Five or 10 years ago, film festivals in New Mexico were in short supply. The Taos Talking Pictures Film Festival made its mark throughout the ’90s, and the now-mothballed Alibi Short Film Fiesta gave local filmmakers a supportive outlet here in Albuquerque. Other than that, however, film lovers were obliged to make the trek to Telluride or Austin to get their hardcore indie film fix. Now, however, with the film scene in New Mexico exploding all over the map, film festivals--from the intimate to the extravagant--can be found in all corners of our state. A list of film festivals now would have to include: Rio Fest International Environmental Film Festival in Soccorro; White Sands Film Festival and Desert Light Film Competition in Alamogordo; Fiery Film Competition in Clovis; Gallup Intercultural Film Festival; Las Peliculas in Las Vegas; Taos Mountain Film Festival and The Taos Picture Show; Organ Mountain Film Festival in Las Cruces; Roswell Film Festival; Santa Fe Film Festival, Native Cinema Showcase and The Three-Minute Film Festival in Santa Fe; and finally, Local Shorts Film Festival, Duke City Shootout, Experiments in Cinema International Film Festival, Independent Indigenous Film Festival, Gorilla Tango Film Festival and Sin Fronteras Film Festival, all in Albuquerque.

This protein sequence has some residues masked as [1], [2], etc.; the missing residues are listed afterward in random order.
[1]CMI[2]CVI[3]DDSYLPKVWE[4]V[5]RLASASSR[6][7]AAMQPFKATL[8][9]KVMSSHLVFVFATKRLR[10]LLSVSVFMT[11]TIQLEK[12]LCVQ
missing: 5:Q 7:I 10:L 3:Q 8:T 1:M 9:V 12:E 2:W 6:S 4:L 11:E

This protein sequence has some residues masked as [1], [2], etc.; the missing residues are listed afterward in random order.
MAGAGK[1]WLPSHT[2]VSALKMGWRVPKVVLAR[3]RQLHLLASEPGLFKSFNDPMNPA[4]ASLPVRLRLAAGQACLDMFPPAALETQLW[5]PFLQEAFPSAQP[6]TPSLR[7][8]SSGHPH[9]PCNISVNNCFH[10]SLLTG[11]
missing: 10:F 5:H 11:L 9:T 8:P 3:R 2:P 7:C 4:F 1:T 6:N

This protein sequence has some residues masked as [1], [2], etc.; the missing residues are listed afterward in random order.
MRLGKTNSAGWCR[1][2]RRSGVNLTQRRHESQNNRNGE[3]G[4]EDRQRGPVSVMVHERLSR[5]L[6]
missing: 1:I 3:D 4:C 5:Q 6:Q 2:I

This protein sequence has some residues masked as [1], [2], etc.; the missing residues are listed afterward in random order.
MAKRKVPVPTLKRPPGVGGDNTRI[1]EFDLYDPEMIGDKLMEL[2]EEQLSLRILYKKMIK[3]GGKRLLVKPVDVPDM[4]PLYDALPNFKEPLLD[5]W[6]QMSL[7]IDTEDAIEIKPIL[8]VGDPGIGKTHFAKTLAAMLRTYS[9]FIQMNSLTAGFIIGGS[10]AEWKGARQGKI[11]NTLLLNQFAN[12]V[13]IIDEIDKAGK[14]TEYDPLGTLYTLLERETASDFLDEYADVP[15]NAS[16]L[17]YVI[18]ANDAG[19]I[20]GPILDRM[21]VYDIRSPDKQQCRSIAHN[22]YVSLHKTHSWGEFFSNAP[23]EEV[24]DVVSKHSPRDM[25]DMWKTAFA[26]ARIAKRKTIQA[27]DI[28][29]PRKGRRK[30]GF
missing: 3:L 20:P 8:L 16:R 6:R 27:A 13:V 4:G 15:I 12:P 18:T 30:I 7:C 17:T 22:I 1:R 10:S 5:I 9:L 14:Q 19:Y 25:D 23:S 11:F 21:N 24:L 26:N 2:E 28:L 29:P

With so many film festivals showcasing local, national and international work, there’s plenty of room to diversify. Taking diversity to its next logical step, the Southwest Gay & Lesbian Film Festival will be returning to Albuquerque and Santa Fe for a fourth fabulous year. Presented by local arts organization Closet Cinema, the SWG&LFF will have its 2006 run from Sept. 29 through Oct. 5. This year’s venues include the historic Guild Cinema and UNM’s SouthWest Film Center in Albuquerque and the Film Center at Cinema Café in Santa Fe. Over 70 feature and short films from 16 countries will be represented, making it the largest film festival in Albuquerque.
Panel discussions, audience awards, a Queer Brunch and tons of parties will be spaced amid this year’s fine selection of films. The films themselves run the gamut from the outrageous camp of the 1980 disco sci-fi film The Apple to a serious examination of drug abuse in the gay community in the documentary Meth.
Festival passes, punch cards and tickets will be available for purchase at Alphaville Video (3408 Central SE) in Albuquerque. The Santa Fe box office will be located at The Film Center at Cinema Café (1616 St. Michael's Drive). For more information, visit www.closetcinema.org or call 243-1870.